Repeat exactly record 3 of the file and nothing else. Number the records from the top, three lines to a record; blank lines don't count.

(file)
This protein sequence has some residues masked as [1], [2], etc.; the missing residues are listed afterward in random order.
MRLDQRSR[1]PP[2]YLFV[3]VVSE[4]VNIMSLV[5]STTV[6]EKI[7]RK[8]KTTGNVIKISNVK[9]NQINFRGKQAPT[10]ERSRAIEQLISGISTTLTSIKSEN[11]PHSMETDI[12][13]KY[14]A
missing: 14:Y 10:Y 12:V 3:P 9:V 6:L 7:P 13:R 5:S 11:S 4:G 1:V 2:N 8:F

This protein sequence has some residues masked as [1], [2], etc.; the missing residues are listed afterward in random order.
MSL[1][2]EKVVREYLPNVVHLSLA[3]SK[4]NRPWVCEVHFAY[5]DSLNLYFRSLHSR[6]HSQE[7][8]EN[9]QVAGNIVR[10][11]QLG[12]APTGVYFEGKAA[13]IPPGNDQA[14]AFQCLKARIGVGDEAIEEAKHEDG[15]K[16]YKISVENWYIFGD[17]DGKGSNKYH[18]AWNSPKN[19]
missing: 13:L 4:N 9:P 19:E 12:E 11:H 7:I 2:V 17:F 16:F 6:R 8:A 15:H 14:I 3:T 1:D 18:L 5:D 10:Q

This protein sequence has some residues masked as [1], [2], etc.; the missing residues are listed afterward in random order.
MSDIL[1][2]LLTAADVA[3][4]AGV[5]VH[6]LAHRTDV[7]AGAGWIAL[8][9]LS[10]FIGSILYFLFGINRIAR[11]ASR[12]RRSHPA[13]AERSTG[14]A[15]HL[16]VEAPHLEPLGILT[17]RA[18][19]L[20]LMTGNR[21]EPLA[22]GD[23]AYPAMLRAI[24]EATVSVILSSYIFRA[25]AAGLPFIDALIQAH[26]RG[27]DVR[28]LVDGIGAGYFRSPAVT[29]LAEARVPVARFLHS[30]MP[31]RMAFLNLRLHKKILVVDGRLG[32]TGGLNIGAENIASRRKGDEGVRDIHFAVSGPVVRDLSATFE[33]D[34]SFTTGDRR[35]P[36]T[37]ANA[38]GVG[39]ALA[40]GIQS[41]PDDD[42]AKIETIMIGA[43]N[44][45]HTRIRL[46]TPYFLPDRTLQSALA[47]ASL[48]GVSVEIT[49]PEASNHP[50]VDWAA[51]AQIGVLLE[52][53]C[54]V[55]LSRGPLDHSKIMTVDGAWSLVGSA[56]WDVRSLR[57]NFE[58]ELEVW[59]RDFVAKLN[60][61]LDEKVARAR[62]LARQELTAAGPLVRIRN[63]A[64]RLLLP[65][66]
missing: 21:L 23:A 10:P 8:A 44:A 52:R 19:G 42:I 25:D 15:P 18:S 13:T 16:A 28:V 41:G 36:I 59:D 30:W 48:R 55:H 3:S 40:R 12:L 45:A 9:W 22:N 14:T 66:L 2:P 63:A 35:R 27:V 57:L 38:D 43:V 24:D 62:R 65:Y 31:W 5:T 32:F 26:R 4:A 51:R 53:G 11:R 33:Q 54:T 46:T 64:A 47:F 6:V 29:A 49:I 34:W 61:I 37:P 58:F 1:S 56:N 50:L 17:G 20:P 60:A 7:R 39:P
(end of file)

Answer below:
This protein sequence has some residues masked as [1], [2], etc.; the missing residues are listed afterward in random order.
MSDIL[1][2]LLTAADVA[3][4]AGV[5]VH[6]LAHRTDV[7]AGAGWIAL[8][9]LS[10]FIGSILYFLFGINRIAR[11]ASR[12]RRSHPA[13]AERSTG[14]A[15]HL[16]VEAPHLEPLGILT[17]RA[18][19]L[20]LMTGNR[21]EPLA[22]GD[23]AYPAMLRAI[24]EATVSVILSSYIFRA[25]AAGLPFIDALIQAH[26]RG[27]DVR[28]LVDGIGAGYFRSPAVT[29]LAEARVPVARFLHS[30]MP[31]RMAFLNLRLHKKILVVDGRLG[32]TGGLNIGAENIASRRKGDEGVRDIHFAVSGPVVRDLSATFE[33]D[34]SFTTGDRR[35]P[36]T[37]ANA[38]GVG[39]ALA[40]GIQS[41]PDDD[42]AKIETIMIGA[43]N[44][45]HTRIRL[46]TPYFLPDRTLQSALA[47]ASL[48]GVSVEIT[49]PEASNHP[50]VDWAA[51]AQIGVLLE[52][53]C[54]V[55]LSRGPLDHSKIMTVDGAWSLVGSA[56]WDVRSLR[57]NFE[58]ELEVW[59]RDFVAKLN[60][61]LDEKVARAR[62]LARQELTAAGPLVRIRN[63]A[64]RLLLP[65][66]
missing: 21:L 23:A 10:P 8:A 44:A 52:R 19:G 42:I 25:D 15:P 18:S 13:T 16:A 28:V 41:G 36:I 59:D 30:W 48:R 55:H 3:S 40:R 12:L 45:A 9:W 22:N 14:T 66:L 2:P 63:A 35:R 27:V 57:L 38:D 43:V 24:D 62:R 65:Y 31:W 5:T 32:F 26:R 4:A 51:R 53:G 11:R 33:Q 54:T 46:T 64:A 47:F 6:V 29:A 49:I 34:W 61:I 37:P 58:F 1:S 56:N 50:L 17:G 20:P 60:A 7:R 39:P